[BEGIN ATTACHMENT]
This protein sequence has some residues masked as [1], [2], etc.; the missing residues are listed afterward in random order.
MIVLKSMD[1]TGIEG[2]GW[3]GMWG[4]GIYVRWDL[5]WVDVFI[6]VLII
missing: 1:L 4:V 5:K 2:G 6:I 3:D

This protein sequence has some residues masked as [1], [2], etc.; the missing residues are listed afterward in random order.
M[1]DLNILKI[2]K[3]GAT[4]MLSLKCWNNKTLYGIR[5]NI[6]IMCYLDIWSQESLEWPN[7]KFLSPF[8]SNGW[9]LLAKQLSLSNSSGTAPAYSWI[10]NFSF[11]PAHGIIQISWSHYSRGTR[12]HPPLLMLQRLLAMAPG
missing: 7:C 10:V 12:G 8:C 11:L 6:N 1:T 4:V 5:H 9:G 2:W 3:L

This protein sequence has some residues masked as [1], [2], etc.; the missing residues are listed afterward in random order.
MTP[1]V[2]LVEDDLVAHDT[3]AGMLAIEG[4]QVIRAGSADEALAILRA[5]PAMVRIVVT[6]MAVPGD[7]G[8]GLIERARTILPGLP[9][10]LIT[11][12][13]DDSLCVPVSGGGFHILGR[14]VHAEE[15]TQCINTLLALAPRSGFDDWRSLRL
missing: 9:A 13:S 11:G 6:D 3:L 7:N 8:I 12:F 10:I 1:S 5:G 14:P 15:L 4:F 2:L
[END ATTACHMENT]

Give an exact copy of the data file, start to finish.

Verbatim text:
This protein sequence has some residues masked as [1], [2], etc.; the missing residues are listed afterward in random order.
MIVLKSMD[1]TGIEG[2]GW[3]GMWG[4]GIYVRWDL[5]WVDVFI[6]VLII
missing: 1:L 4:V 5:K 2:G 6:I 3:D

This protein sequence has some residues masked as [1], [2], etc.; the missing residues are listed afterward in random order.
M[1]DLNILKI[2]K[3]GAT[4]MLSLKCWNNKTLYGIR[5]NI[6]IMCYLDIWSQESLEWPN[7]KFLSPF[8]SNGW[9]LLAKQLSLSNSSGTAPAYSWI[10]NFSF[11]PAHGIIQISWSHYSRGTR[12]HPPLLMLQRLLAMAPG
missing: 7:C 10:V 12:G 8:C 11:L 6:N 1:T 4:V 5:H 9:G 2:W 3:L

This protein sequence has some residues masked as [1], [2], etc.; the missing residues are listed afterward in random order.
MTP[1]V[2]LVEDDLVAHDT[3]AGMLAIEG[4]QVIRAGSADEALAILRA[5]PAMVRIVVT[6]MAVPGD[7]G[8]GLIERARTILPGLP[9][10]LIT[11][12][13]DDSLCVPVSGGGFHILGR[14]VHAEE[15]TQCINTLLALAPRSGFDDWRSLRL
missing: 9:A 13:S 11:G 6:D 3:L 7:N 8:I 12:F 10:I 1:S 5:G 14:P 15:L 4:F 2:L